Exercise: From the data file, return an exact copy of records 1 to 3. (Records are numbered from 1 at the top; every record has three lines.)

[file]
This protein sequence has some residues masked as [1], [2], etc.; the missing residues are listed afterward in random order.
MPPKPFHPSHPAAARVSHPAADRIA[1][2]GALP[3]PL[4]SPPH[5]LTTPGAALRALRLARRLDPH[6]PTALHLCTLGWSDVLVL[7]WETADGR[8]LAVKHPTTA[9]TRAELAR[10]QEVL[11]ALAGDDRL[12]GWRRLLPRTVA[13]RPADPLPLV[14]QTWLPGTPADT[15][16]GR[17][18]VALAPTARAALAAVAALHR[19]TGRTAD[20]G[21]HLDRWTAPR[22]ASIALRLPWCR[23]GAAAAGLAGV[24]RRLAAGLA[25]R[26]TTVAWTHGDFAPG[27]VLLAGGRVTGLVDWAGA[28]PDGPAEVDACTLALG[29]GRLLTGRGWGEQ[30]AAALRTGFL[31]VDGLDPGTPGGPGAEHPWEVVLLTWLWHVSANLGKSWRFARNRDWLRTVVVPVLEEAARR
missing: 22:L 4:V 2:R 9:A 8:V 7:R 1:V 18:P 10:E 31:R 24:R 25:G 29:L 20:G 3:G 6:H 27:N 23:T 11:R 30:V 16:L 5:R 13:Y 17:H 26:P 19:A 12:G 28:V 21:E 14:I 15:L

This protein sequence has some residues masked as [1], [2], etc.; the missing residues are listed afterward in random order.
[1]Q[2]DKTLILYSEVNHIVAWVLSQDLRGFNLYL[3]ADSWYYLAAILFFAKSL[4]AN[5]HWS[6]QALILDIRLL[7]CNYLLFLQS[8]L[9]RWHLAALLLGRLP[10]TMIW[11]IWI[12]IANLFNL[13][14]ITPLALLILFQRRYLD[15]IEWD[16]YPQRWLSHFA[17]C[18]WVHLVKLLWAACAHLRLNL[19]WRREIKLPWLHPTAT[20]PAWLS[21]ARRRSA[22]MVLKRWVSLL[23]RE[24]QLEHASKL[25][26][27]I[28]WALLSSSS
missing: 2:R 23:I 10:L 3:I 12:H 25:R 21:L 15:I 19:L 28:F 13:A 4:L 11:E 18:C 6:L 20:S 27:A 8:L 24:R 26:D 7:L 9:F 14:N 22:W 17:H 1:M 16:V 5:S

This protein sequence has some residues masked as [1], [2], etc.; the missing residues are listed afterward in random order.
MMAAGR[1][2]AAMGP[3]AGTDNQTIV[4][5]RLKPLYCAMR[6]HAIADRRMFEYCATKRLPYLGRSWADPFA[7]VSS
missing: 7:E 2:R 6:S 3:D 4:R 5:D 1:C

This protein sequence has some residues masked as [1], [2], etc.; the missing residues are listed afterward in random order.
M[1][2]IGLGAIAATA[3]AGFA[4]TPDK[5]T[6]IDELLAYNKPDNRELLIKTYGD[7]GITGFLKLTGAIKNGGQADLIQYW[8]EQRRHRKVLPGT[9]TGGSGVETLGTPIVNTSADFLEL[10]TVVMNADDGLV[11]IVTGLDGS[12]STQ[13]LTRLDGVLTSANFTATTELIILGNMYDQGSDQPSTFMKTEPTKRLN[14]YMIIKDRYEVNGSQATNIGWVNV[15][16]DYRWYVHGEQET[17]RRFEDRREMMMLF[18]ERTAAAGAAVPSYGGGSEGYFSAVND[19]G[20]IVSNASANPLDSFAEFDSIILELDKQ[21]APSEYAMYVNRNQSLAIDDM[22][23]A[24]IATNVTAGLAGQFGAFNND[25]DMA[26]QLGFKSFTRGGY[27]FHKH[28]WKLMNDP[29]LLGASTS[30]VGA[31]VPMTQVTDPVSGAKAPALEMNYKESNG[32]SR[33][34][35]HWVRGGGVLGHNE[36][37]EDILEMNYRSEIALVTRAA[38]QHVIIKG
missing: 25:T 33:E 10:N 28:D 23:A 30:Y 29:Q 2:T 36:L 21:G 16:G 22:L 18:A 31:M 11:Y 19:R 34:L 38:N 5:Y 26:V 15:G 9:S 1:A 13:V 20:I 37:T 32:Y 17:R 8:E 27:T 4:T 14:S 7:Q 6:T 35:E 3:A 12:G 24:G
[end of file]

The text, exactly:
This protein sequence has some residues masked as [1], [2], etc.; the missing residues are listed afterward in random order.
MPPKPFHPSHPAAARVSHPAADRIA[1][2]GALP[3]PL[4]SPPH[5]LTTPGAALRALRLARRLDPH[6]PTALHLCTLGWSDVLVL[7]WETADGR[8]LAVKHPTTA[9]TRAELAR[10]QEVL[11]ALAGDDRL[12]GWRRLLPRTVA[13]RPADPLPLV[14]QTWLPGTPADT[15][16]GR[17][18]VALAPTARAALAAVAALHR[19]TGRTAD[20]G[21]HLDRWTAPR[22]ASIALRLPWCR[23]GAAAAGLAGV[24]RRLAAGLA[25]R[26]TTVAWTHGDFAPG[27]VLLAGGRVTGLVDWAGA[28]PDGPAEVDACTLALG[29]GRLLTGRGWGEQ[30]AAALRTGFL[31]VDGLDPGTPGGPGAEHPWEVVLLTWLWHVSANLGKSWRFARNRDWLRTVVVPVLEEAARR
missing: 22:L 4:V 2:R 9:A 8:V 7:R 1:V 18:P 10:E 31:R 24:R 25:G 29:L 20:G 3:G 6:H 27:N 23:T 11:R 30:V 16:L 5:R 13:Y 17:H 26:P 19:A 12:G 28:V 21:E 14:I 15:L

This protein sequence has some residues masked as [1], [2], etc.; the missing residues are listed afterward in random order.
[1]Q[2]DKTLILYSEVNHIVAWVLSQDLRGFNLYL[3]ADSWYYLAAILFFAKSL[4]AN[5]HWS[6]QALILDIRLL[7]CNYLLFLQS[8]L[9]RWHLAALLLGRLP[10]TMIW[11]IWI[12]IANLFNL[13][14]ITPLALLILFQRRYLD[15]IEWD[16]YPQRWLSHFA[17]C[18]WVHLVKLLWAACAHLRLNL[19]WRREIKLPWLHPTAT[20]PAWLS[21]ARRRSA[22]MVLKRWVSLL[23]RE[24]QLEHASKL[25][26][27]I[28]WALLSSSS
missing: 2:R 23:I 10:L 3:I 12:H 25:R 21:L 15:I 19:L 28:F 13:A 4:L 11:E 18:C 6:L 20:S 27:A 8:L 24:R 26:D 7:L 9:F 14:N 22:W 17:H 1:M 16:V 5:S

This protein sequence has some residues masked as [1], [2], etc.; the missing residues are listed afterward in random order.
MMAAGR[1][2]AAMGP[3]AGTDNQTIV[4][5]RLKPLYCAMR[6]HAIADRRMFEYCATKRLPYLGRSWADPFA[7]VSS
missing: 7:E 2:R 6:S 3:D 4:R 5:D 1:C